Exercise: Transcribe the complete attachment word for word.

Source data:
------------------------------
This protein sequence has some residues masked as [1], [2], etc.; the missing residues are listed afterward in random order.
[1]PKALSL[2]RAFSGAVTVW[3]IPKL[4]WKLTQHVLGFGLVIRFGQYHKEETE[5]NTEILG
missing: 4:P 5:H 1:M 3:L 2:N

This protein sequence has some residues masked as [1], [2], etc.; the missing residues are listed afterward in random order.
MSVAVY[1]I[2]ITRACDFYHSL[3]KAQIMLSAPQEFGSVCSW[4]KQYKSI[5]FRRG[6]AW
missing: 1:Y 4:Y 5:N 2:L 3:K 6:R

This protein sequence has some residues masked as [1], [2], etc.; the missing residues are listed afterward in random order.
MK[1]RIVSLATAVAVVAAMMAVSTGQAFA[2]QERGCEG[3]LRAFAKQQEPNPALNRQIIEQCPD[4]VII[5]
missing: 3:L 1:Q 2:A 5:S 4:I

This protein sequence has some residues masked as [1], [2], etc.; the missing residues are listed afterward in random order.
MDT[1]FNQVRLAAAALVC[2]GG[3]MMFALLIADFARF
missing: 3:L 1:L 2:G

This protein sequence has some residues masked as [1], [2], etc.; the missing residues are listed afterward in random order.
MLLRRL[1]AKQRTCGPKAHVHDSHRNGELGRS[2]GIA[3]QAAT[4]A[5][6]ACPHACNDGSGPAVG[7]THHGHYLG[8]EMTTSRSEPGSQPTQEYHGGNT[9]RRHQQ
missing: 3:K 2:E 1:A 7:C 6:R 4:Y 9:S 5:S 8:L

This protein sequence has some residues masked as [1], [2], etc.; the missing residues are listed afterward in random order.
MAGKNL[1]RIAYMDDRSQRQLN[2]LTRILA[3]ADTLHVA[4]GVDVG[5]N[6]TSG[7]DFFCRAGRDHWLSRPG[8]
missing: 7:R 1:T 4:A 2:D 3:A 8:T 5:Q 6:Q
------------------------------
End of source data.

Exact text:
This protein sequence has some residues masked as [1], [2], etc.; the missing residues are listed afterward in random order.
[1]PKALSL[2]RAFSGAVTVW[3]IPKL[4]WKLTQHVLGFGLVIRFGQYHKEETE[5]NTEILG
missing: 4:P 5:H 1:M 3:L 2:N

This protein sequence has some residues masked as [1], [2], etc.; the missing residues are listed afterward in random order.
MSVAVY[1]I[2]ITRACDFYHSL[3]KAQIMLSAPQEFGSVCSW[4]KQYKSI[5]FRRG[6]AW
missing: 1:Y 4:Y 5:N 2:L 3:K 6:R

This protein sequence has some residues masked as [1], [2], etc.; the missing residues are listed afterward in random order.
MK[1]RIVSLATAVAVVAAMMAVSTGQAFA[2]QERGCEG[3]LRAFAKQQEPNPALNRQIIEQCPD[4]VII[5]
missing: 3:L 1:Q 2:A 5:S 4:I

This protein sequence has some residues masked as [1], [2], etc.; the missing residues are listed afterward in random order.
MDT[1]FNQVRLAAAALVC[2]GG[3]MMFALLIADFARF
missing: 3:L 1:L 2:G

This protein sequence has some residues masked as [1], [2], etc.; the missing residues are listed afterward in random order.
MLLRRL[1]AKQRTCGPKAHVHDSHRNGELGRS[2]GIA[3]QAAT[4]A[5][6]ACPHACNDGSGPAVG[7]THHGHYLG[8]EMTTSRSEPGSQPTQEYHGGNT[9]RRHQQ
missing: 3:K 2:E 1:A 7:C 6:R 4:Y 9:S 5:S 8:L

This protein sequence has some residues masked as [1], [2], etc.; the missing residues are listed afterward in random order.
MAGKNL[1]RIAYMDDRSQRQLN[2]LTRILA[3]ADTLHVA[4]GVDVG[5]N[6]TSG[7]DFFCRAGRDHWLSRPG[8]
missing: 7:R 1:T 4:A 2:D 3:A 8:T 5:Q 6:Q